BTW, still running a 20% Off sale on my previous three ebooks through the end of June. If you purchase via one of the links in the right-hand column, enter JUNESALE as the discount code when checking-out. It will automatically deduct the 20% from your total.
Authoring ebooks like these are always big learning experiences for me! Not in terms of learning to author ebooks, but regarding my own photography. (I hope it will also be the same for those who read the book.) It's not that I'm not already familiar with most of the stuff I've included in the book, but writing about it forces me to organize and focus on what I already know. (And research those things I might be weak on.) It's one thing to put this stuff into practice, that is, to use what I already know about shooting in natural light when I'm actually shooting in natural light. It's another to explain it to others via words and pictures. I'm a better man for the experience! Well, perhaps a better photographer? Okay, I'm probably a better something because of it. I'll leave it at that.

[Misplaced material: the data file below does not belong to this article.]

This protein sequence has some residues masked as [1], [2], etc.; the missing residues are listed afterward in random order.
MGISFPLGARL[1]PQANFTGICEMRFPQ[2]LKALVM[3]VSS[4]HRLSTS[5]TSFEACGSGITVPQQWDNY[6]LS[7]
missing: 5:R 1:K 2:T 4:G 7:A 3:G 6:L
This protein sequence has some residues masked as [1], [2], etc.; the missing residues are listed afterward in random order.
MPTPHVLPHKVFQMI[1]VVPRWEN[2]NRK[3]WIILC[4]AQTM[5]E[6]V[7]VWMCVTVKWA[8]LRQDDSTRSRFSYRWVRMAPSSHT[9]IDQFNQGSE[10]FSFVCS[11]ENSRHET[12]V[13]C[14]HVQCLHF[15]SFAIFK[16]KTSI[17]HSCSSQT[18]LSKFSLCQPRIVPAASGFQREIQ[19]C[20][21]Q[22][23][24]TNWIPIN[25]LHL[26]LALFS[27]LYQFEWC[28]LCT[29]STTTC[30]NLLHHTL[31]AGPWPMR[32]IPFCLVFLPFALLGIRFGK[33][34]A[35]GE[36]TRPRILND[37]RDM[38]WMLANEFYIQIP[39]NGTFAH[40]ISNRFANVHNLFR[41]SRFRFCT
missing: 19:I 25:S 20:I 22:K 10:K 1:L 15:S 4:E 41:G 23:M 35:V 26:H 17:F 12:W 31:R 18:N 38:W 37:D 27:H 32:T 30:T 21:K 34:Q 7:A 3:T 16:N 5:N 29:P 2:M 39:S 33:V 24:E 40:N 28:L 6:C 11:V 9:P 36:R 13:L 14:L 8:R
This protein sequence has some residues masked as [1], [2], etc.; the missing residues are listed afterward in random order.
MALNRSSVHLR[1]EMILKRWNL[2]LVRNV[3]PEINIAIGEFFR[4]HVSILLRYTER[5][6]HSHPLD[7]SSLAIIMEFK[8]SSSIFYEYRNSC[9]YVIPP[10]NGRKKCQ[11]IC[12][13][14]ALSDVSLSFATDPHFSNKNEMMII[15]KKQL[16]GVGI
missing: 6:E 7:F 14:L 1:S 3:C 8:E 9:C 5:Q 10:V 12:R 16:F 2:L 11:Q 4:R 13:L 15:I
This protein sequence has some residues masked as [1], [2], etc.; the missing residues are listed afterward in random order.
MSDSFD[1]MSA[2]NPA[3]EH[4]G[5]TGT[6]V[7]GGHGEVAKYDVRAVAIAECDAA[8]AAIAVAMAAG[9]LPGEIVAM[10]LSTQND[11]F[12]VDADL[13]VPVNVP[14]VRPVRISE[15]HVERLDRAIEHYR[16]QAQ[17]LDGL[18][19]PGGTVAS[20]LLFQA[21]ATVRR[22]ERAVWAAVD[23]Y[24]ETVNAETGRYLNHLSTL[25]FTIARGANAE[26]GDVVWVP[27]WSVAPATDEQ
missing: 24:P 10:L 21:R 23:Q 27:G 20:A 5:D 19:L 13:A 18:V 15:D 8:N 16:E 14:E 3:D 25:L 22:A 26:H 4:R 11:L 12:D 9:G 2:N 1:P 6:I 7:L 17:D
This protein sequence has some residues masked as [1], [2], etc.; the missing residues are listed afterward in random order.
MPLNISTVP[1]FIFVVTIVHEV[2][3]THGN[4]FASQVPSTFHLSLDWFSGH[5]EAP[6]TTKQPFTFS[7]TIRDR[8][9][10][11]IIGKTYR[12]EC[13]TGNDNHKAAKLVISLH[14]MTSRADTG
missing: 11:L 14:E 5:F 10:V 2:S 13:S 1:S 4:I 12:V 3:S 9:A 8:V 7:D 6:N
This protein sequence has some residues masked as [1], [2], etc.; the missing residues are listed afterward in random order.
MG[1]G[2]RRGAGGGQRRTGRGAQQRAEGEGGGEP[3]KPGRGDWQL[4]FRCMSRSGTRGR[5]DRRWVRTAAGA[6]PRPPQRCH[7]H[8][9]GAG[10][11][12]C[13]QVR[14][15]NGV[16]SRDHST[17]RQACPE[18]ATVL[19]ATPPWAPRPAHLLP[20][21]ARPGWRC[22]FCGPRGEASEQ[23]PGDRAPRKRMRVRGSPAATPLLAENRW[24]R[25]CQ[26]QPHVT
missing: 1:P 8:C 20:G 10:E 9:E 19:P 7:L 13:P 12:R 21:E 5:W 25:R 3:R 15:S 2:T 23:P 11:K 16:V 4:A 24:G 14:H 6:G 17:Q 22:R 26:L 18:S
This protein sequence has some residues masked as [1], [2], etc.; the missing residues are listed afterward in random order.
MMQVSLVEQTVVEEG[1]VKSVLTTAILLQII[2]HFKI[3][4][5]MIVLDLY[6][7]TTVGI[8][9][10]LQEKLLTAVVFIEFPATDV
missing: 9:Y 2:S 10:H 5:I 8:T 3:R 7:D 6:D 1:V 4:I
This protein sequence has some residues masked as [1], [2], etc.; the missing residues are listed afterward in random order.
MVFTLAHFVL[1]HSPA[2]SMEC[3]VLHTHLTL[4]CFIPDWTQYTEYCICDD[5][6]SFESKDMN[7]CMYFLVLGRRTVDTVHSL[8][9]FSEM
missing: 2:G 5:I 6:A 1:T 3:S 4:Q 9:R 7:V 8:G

I suppose I should quickly wrap this blog update up and get back to wrapping it, my ebook, up. I really, really want it to be done. Not that it will be done done. There's
BTW, I also purchased a URL for the ebook this morning: FlashFreePortrait-dot-com. It wasn't my first choice. My first choice was NaturalLight-dot-com, but when I entered that choice GoDaddy told me it was available for sale, but not at the normal URL pricing. They said it's a "Premium" URL and wanted nearly $4K for that freakin' thing! Seriously? Four thousand bucks? Thanks but no thanks,
The lovely young thing at the top is Jenna. (Click to enlarge.) I lit Jenna with a 4' Photoflex Octo for my main, plus a couple of kickers either side. I cranked up the camera-right kicker, a medium Chimera strip box, for a harder edge light. The other, camera-left, was a small shoot-thru umbrella, powered low just to gently fill and bring out her hair on that side. It was set about head-high on the same axis as the model. In post, I converted to monochrome via CS3's B&W tool and added the vignetting. The image was captured with my Canon 5D Mk1 with a Canon f/1.8 85mm prime. ISO 100, f/5.6 @ 125th.